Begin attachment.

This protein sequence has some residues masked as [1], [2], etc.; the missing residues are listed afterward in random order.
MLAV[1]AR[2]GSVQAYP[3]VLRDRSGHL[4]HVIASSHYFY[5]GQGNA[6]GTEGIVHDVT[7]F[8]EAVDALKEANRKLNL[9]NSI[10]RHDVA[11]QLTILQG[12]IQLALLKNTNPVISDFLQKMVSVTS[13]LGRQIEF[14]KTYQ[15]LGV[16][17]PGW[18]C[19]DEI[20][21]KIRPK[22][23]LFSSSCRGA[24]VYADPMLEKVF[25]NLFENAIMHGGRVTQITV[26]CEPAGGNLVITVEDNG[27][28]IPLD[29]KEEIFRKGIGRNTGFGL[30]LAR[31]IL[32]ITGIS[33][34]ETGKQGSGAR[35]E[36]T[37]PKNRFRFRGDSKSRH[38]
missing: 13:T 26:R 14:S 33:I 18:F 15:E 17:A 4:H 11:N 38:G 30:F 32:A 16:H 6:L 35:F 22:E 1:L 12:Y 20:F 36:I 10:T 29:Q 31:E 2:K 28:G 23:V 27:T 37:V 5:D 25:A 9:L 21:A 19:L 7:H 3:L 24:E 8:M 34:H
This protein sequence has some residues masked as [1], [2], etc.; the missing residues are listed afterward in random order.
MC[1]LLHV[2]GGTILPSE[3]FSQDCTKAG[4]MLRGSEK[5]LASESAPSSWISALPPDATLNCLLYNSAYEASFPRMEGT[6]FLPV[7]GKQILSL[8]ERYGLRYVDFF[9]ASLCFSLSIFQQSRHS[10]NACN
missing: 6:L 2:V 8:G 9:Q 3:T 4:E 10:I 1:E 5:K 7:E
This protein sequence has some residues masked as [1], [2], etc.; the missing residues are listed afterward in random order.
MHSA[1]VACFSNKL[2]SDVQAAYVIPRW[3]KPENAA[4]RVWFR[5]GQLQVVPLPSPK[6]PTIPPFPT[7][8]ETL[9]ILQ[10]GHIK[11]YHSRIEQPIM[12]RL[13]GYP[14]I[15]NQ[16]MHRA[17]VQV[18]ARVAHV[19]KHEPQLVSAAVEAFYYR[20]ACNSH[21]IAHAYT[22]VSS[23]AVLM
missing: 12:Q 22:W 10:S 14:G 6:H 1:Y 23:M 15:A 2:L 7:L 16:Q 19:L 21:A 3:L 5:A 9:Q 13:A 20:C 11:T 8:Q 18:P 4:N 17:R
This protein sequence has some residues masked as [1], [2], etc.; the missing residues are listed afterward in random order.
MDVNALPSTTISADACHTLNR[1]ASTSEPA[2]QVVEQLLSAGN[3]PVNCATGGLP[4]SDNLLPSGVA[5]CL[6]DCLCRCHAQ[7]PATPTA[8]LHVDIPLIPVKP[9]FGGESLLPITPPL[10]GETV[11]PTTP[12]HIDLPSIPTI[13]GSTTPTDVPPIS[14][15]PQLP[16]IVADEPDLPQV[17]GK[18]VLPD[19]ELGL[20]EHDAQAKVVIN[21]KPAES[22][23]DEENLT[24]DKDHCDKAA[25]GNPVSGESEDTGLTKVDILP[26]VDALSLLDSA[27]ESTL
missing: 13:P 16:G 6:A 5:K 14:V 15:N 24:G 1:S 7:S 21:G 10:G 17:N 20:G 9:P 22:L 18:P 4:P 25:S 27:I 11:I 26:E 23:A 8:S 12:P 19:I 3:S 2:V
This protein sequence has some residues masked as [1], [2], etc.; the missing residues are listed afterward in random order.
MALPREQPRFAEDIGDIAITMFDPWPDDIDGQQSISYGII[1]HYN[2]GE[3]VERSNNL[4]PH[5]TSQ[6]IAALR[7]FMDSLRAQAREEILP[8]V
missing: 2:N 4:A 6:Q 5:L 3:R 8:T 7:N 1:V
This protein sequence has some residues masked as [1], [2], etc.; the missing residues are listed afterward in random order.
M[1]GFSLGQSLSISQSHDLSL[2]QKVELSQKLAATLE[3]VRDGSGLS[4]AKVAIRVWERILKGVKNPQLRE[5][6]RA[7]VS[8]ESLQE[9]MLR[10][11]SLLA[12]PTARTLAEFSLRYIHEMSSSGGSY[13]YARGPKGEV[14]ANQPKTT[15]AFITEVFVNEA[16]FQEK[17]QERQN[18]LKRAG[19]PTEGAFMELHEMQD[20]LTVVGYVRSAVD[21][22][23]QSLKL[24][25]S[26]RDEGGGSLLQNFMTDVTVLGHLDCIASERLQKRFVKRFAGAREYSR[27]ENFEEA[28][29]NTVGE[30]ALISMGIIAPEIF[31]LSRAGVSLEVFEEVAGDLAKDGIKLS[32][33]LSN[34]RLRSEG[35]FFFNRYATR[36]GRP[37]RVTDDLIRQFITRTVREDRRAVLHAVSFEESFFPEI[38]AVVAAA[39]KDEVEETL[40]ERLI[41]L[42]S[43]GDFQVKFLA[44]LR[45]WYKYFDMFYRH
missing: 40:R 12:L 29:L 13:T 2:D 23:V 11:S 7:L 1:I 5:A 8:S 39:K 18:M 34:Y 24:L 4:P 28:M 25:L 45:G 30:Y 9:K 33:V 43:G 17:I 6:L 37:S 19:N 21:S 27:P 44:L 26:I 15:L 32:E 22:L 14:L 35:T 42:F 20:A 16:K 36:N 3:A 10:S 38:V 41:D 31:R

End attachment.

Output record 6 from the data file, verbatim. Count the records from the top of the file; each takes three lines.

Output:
This protein sequence has some residues masked as [1], [2], etc.; the missing residues are listed afterward in random order.
M[1]GFSLGQSLSISQSHDLSL[2]QKVELSQKLAATLE[3]VRDGSGLS[4]AKVAIRVWERILKGVKNPQLRE[5][6]RA[7]VS[8]ESLQE[9]MLR[10][11]SLLA[12]PTARTLAEFSLRYIHEMSSSGGSY[13]YARGPKGEV[14]ANQPKTT[15]AFITEVFVNEA[16]FQEK[17]QERQN[18]LKRAG[19]PTEGAFMELHEMQD[20]LTVVGYVRSAVD[21][22][23]QSLKL[24][25]S[26]RDEGGGSLLQNFMTDVTVLGHLDCIASERLQKRFVKRFAGAREYSR[27]ENFEEA[28][29]NTVGE[30]ALISMGIIAPEIF[31]LSRAGVSLEVFEEVAGDLAKDGIKLS[32][33]LSN[34]RLRSEG[35]FFFNRYATR[36]GRP[37]RVTDDLIRQFITRTVREDRRAVLHAVSFEESFFPEI[38]AVVAAA[39]KDEVEETL[40]ERLI[41]L[42]S[43]GDFQVKFLA[44]LR[45]WYKYFDMFYRH
missing: 40:R 12:L 29:L 13:T 2:D 23:V 11:S 7:L 1:I 5:A 8:S 39:K 18:M 34:Y 24:L 4:P 28:M 25:L 45:G 30:Y 9:K 33:V 43:G 17:I 6:L 37:S 19:N 21:S 27:P 44:L 26:I 15:L 32:E 22:L 14:L 35:T 42:F 20:A 16:K 36:N 3:A 10:S 38:V 41:D 31:R